Ballooning US mortgage debt was a major culprit behind the 2008–09 financial crisis. Mortgage debt also caused recessions in Australia, Canada, Spain, and elsewhere.
In Brazil, however, mortgage debt was one of several contributing factors in a severe recession, research finds. The Central Bank of Brazil’s Gabriel Garber, Princeton’s Atif Mian, Northwestern’s Jacopo Ponticelli, and Chicago Booth’s Amir Sufi find that while in some ways the global pattern of household (including mortgage) debt leading to recession extends to Brazil, a variety of factors contributed to its economic bust.
Researchers have spent the past decade unpacking the reasons for the 2008 global financial collapse—and studying booms and busts in individual countries. On the surface, Brazil’s situation appears to resemble that of other countries. Brazilians ran up their household debt fivefold before 2014, when the country then fell into one of the worst recessions in its history. Yet Brazil also had some unique factors at play.
To better understand what happened, the researchers tapped into a data set from the Central Bank of Brazil’s Credit Information System that provided detailed information on credit relationships between individuals and Brazil’s banks. Garber, Mian, Ponticelli, and Sufi extracted a sample covering 15 million people, looking at the type of debt they took on and their outstanding balances, as well as the interest rate and maturity of their loans. They then used data from the Annual Social Information Report (RAIS) to tie borrowers’ credit relationships to their individual labor incomes, to learn more about what types of household debt Brazilians assumed during the boom and how debt affected various segments of the population.
Brazil’s boom, which lasted longer than the three to five years typically seen elsewhere, actually resembles two booms, the researchers find. During the first, from 2003 to 2011, mortgage and credit-card debt rose, but so did auto loans, fueling a rise in car sales. Payroll loans, cash advances based on income, rose from around 20 billion BRL to almost 300 billion BRL (around $190 billion) in 2011. The researchers say this was linked to a 2003 law that allowed lenders to collateralize many of the loans, and thus to lower interest rates and lend more.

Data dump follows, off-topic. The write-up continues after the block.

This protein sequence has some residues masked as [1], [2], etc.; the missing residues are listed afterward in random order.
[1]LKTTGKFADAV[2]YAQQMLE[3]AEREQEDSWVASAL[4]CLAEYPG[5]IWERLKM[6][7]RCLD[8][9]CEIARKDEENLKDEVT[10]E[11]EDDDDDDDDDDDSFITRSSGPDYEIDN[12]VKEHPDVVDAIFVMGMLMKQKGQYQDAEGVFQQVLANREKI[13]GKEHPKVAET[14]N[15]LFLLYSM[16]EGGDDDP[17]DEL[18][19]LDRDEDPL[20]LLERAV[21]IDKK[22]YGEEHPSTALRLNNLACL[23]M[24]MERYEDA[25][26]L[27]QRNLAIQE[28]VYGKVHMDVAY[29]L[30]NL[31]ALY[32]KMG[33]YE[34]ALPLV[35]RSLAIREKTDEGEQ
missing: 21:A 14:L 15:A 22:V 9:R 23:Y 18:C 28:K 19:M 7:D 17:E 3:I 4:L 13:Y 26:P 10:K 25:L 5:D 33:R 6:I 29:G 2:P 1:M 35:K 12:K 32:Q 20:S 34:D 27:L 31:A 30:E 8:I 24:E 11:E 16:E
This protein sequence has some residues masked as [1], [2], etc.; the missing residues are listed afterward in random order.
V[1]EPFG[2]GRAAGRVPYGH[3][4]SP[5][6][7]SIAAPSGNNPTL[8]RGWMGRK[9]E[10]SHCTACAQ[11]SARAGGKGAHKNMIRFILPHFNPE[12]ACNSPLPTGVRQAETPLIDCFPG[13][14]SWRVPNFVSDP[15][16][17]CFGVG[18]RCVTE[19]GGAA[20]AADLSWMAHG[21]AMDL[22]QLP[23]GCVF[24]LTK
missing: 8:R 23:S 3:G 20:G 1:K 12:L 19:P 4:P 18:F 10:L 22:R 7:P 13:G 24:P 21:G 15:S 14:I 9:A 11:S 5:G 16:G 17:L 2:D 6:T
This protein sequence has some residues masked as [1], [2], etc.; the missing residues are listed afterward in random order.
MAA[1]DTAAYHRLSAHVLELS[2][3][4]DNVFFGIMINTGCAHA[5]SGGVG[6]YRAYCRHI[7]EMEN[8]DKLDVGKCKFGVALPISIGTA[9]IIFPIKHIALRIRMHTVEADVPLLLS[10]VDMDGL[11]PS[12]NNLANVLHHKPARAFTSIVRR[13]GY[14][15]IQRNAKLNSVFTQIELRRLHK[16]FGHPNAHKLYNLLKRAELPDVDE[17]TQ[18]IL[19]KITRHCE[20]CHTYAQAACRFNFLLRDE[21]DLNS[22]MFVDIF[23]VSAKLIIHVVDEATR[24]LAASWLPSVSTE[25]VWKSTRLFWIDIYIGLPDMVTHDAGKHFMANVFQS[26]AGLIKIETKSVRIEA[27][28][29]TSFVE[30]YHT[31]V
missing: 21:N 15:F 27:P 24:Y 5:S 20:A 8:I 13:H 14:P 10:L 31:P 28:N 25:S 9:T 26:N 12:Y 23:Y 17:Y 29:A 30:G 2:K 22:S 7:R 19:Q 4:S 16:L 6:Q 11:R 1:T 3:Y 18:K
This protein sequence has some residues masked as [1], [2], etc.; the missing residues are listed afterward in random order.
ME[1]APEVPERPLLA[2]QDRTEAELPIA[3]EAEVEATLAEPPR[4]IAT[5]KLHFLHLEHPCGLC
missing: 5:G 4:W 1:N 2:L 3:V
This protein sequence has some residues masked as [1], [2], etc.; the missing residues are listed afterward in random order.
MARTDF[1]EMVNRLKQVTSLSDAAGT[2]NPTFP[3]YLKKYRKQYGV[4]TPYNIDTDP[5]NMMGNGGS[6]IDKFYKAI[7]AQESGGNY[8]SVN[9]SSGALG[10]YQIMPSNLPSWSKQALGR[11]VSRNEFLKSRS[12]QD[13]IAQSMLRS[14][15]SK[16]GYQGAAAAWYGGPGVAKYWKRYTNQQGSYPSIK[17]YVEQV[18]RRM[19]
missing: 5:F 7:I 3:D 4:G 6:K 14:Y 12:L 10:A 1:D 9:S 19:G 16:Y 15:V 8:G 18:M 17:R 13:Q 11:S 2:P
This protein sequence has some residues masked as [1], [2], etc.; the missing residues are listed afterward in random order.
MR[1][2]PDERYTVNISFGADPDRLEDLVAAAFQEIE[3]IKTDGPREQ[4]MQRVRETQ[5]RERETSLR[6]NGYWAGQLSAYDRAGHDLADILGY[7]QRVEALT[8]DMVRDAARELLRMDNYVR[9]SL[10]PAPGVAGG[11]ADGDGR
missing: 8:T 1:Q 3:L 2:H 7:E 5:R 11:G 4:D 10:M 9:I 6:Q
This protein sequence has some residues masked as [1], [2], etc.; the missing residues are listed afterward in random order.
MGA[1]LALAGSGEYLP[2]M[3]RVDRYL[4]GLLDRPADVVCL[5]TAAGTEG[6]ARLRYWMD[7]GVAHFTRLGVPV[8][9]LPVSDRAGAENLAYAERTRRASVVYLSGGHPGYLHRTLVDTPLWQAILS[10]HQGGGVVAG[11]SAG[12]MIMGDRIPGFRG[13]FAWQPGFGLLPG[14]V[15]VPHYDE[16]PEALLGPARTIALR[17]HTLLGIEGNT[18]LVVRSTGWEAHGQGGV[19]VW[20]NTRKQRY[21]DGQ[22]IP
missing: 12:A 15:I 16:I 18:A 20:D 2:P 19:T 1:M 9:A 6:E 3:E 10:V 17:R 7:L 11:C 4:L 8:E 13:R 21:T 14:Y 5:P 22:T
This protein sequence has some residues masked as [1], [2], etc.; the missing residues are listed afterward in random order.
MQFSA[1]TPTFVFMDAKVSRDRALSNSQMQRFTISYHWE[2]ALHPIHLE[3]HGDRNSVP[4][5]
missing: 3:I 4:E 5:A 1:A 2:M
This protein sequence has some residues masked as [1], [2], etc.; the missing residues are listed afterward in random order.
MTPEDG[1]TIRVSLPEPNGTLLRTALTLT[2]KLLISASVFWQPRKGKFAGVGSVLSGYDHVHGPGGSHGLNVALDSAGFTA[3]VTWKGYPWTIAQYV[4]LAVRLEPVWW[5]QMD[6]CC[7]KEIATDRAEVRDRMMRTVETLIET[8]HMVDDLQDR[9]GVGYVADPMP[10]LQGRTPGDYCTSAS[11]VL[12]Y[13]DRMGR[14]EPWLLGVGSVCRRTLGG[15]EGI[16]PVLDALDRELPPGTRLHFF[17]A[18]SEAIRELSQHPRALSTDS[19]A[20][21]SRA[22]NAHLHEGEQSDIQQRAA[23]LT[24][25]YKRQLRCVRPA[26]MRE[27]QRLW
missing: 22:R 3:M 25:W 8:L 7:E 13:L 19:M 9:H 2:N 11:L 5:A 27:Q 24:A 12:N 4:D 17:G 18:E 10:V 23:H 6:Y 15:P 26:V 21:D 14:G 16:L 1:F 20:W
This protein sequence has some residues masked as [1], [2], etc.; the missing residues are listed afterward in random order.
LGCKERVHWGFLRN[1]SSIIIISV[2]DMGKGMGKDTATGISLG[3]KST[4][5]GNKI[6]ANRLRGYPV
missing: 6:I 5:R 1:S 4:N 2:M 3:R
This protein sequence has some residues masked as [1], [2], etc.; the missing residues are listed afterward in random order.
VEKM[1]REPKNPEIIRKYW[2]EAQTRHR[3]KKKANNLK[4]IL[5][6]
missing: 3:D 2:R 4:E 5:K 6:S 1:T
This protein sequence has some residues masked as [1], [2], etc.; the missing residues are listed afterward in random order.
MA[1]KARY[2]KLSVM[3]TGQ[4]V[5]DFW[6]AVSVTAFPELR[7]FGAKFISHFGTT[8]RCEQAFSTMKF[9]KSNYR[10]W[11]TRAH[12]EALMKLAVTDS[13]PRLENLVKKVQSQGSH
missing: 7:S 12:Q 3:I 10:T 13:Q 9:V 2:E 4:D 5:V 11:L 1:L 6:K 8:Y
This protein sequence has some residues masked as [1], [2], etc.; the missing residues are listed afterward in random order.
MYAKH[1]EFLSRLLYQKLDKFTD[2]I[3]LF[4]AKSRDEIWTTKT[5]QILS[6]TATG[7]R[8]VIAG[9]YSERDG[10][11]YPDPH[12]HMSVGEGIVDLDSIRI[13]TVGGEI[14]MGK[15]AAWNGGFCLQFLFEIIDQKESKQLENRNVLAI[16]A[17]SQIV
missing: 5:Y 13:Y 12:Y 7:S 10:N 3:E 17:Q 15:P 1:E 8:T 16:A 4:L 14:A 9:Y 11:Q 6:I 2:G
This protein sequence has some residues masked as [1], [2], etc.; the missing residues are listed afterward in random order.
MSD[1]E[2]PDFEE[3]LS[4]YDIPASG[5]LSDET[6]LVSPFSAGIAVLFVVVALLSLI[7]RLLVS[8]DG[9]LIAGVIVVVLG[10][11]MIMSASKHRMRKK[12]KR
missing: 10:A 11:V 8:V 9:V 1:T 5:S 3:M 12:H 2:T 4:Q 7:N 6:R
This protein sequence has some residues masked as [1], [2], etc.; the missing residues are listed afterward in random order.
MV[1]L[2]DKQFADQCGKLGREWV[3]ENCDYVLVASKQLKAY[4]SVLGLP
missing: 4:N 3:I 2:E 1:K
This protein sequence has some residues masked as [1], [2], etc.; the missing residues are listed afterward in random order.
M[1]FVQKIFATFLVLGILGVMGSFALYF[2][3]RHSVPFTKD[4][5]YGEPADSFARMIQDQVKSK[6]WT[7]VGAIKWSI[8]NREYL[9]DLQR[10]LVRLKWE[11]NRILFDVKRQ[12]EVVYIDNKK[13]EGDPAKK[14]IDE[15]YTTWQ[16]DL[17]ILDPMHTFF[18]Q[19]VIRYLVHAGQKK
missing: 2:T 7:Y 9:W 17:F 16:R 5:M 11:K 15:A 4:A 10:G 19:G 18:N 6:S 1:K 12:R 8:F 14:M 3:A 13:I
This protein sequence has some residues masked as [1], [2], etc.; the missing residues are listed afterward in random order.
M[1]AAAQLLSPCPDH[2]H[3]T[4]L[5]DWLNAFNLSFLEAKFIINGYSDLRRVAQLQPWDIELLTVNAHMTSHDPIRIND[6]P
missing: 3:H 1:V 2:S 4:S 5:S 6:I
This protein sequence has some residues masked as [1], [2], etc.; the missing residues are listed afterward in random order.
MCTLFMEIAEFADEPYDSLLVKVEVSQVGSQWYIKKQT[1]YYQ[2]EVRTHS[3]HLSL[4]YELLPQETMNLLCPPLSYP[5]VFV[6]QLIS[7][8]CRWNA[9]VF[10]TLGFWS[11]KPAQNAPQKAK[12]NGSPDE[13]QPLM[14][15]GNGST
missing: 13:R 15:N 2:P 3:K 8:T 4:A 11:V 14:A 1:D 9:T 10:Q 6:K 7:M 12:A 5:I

Several other laws and regulations also contributed to the lending explosion, the researchers write. It became easier for banks to repossess a car or a house, which made it more attractive for them to lend. Also, legal reforms increased the availability of credit, particularly for poorer borrowers. The RAIS data set indicates that household debt rose most among lower-income Brazilians from 2003 to 2011, a period that largely overlapped with the tenure of President Luiz Inàcio Lula da Silva, whose Workers’ Party gave cash transfers to low-income families with school-age children and offered below-market-rate home mortgages to low- and middle-income Brazilians. (Lula has since been convicted of money laundering and corruption and is serving a 12-year prison sentence.)
The second part of the boom, from 2011 to 2014, looked different. While mortgage and credit-card debt continued to rise, auto and payroll loans fell. Private-sector banks fueled the credit boom in its early stages; after 2011, they slowed their lending. In turn, government-controlled banks, especially Caixa Econômica Federal, ramped up and drove a large increase in mortgage loans.
The researchers observe that the credit boom emerged from a period of banking reform and macroeconomic stability, during which inflation was under control for the first time in decades. During that time, Brazil saw big capital inflows from foreign investors seeking higher returns amid near-zero US interest rates and the Federal Reserve’s policy of quantitative easing. Those capital inflows, financial reform, and the government’s social programs were likely the key factors in the big expansion of household debt.
“Brazil is an interesting case study given broader trends in the world economy over the past 40 years,” write the researchers, who say credit-registry data similar to what they used in Brazil may become available elsewhere and present more opportunities for study.